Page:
Despite continued uncertainty surrounding the Covid-19 pandemic, overall economic growth is expected to be strong this year, according to the Economic and Social Research Institute’s (ESRI’s) Quarterly Economic Commentary, Winter 2021.

It reports that Irish gross domestic product is set to increase by 13.6%, largely due to multinational-related activities, in particular strong export figures.

Meanwhile, the domestic economy is expected to grow by 6.2% in the current year.

In 2022, the ESRI expects a continued strong performance of the economy.

PUP and agriculture, forestry and fishing

Of interest to those in the agricultural sector is a snapshot of pandemic unemployment payments (PUPs) – introduced to provide short-term, emergency income support – taken on one day in November 2021.

On that day – November 30 – 900 individuals within the agriculture, forestry and fishing sector availed of the PUP.

The category, which also takes in mining and quarrying, accounted for just 1.6% of total recipients on that date.

These 900 recipients are among approximately 54,800 people who received the PUP on November 30, and this a fall of around 550,800 in the number of PUP recipients from May 2020.

Trade and Brexit

While strong economic growth is expected next year, the report outlines some potential risks and one of those relates to possible trade complications between the UK and Europe, due to Brexit.

The report states that two possible scenarios might arise, described as follows:

  • The UK attempts to renegotiate the trade agreement and/or fails to comply with non-tariff barriers;
  • Article 16 is triggered by the UK and is met with retaliatory tariffs, resulting in a wider trade war.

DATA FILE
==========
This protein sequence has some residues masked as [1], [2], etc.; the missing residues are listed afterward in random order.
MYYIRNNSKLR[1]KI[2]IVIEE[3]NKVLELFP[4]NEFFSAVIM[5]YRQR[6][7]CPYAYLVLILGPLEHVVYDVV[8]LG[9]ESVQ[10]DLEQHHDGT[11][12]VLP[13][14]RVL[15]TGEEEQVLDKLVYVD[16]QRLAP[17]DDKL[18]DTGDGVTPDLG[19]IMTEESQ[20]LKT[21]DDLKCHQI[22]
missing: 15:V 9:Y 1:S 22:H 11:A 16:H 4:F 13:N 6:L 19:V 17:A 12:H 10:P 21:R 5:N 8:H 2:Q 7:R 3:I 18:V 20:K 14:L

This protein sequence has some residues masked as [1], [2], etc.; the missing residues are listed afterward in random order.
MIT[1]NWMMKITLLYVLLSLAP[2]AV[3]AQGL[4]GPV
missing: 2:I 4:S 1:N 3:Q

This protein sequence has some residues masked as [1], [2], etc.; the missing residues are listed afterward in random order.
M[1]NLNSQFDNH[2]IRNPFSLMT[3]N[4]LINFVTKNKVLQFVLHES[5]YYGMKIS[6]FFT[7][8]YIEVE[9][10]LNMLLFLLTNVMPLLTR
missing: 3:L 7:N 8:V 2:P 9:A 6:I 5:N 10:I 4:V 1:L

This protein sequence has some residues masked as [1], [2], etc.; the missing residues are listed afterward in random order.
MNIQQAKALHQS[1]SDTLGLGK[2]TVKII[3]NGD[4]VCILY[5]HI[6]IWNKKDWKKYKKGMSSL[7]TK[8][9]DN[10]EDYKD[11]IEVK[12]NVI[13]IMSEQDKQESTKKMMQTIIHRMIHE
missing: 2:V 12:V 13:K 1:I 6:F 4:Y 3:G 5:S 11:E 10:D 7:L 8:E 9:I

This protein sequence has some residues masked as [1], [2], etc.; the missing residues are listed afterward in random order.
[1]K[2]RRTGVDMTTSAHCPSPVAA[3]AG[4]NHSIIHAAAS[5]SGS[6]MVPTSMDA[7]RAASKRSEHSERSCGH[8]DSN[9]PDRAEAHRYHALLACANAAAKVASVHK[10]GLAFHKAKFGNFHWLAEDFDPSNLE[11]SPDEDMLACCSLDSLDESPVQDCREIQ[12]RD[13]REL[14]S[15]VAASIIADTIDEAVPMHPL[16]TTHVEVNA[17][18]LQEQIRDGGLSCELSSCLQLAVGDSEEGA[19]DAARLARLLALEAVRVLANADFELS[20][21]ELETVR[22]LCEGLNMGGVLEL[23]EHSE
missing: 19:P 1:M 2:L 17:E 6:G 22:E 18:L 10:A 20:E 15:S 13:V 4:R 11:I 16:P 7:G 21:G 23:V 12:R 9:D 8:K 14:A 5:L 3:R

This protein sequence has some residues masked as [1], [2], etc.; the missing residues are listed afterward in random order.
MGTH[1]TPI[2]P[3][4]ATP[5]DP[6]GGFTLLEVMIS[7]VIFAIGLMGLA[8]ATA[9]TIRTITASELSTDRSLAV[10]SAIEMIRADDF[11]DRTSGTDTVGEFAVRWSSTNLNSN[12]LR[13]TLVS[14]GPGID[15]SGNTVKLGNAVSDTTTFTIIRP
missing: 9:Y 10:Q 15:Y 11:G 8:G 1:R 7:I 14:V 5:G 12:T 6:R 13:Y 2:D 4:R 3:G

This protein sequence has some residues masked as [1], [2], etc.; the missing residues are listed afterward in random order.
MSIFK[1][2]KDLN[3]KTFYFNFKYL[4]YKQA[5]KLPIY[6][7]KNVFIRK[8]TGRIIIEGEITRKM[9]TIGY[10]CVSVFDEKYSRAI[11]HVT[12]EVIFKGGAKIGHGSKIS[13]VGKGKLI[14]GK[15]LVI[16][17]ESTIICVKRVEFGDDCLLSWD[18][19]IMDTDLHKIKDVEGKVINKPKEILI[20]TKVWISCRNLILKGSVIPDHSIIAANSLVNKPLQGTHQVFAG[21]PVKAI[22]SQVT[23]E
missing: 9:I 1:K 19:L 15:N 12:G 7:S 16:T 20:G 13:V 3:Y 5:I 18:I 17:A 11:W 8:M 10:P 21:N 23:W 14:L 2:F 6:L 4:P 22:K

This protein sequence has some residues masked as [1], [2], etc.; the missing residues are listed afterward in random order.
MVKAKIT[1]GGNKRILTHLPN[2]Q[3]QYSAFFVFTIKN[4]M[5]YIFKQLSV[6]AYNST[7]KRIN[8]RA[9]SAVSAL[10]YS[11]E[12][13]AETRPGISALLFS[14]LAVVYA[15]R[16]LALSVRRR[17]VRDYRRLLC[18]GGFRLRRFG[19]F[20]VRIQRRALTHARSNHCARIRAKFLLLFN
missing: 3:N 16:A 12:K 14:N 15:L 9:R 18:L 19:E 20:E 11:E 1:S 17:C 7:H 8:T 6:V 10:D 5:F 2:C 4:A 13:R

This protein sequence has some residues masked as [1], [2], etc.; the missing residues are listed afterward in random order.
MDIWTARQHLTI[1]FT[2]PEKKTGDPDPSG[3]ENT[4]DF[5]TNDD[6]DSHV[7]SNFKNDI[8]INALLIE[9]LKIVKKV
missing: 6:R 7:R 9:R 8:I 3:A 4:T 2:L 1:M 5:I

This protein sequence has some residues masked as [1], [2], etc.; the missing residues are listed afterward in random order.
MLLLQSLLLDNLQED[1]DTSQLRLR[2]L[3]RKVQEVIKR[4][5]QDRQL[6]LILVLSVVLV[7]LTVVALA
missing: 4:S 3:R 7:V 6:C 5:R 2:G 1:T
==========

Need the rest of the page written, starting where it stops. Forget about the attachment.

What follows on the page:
In the former scenario, the report states, there would be a heightened sense of uncertainty regarding the future of trade and checks between goods leaving and entering the EU from Great Britain (GB) would likely have a negative impact on domestic investment.

Another concern, according to the report, is the potential for a rise in trade costs to feed into consumer prices, particularly regarding food products.

In the case of Article 16 being triggered – although unlikely according to the report – there would be a significant negative impact on overall economic activity.

Large increases in trade costs due to tariffs and checks on goods entering GB as well as increases in transport times would disrupt supply chains, leading to declines in both imports to and exports from Ireland.

Exports and imports

In relation to exports, the report states that they grew by 1.3% in Q3 2021 compared to Q2 2021, on a seasonally adjusted basis.

This meant that Irish net exports in Q3 were €51.8 billion.

Of the commodities included in Irish goods exports, medicinal and pharmaceutical products accounted for the largest share – 36.6% in Q3, 2021.

Exports of machinery and transport equipment increased 37.3% per annum and 19.3 per cent per quarter.

Exports of miscellaneous manufactured articles and total food and live animals also increased on both a quarterly and annual basis.

In terms of imports, machinery and transport, which account for 39% of imports, declined 8.3% per quarter but increased 18.5% per annum.

Quarterly declines also occurred in imports of medicinal and pharmaceutical products (-10%), and total food and live animals (-1.1 %).

Comparing imports of commodity groups between 2019 and 2021, however, and we see that machinery and transport equipment and food and live animals registered the largest declines, at 27.3% and 29.1%, respectively.

Unemployment and inflation

The unemployment rate is expected to fall to 7.2% in Q4 2021 and average 16.1% for 2021, overall.

Unemployment is set to fall further into 2022 and will average just under 6% for the year, assuming no major deterioration the Covid-19 situation. However, more stringent public-health measures to manage rising infection levels is a “considerable” risk for 2022.

The ESRI expects inflationary pressures to ease considerably in the second half of 2022, however, increases in prices next year are set to be greater than previously thought.

At present, the ESRI expects an inflation rate of 2.4% in 2021 and 4% in 2022, with inflation falling back close to 2% by Q4 2022.

The pace of economic recovery has contributed to a smaller deficit in 2021 than expected.

This comes at a time when significant investment is likely in the years ahead in areas such as housing, climate change, and healthcare.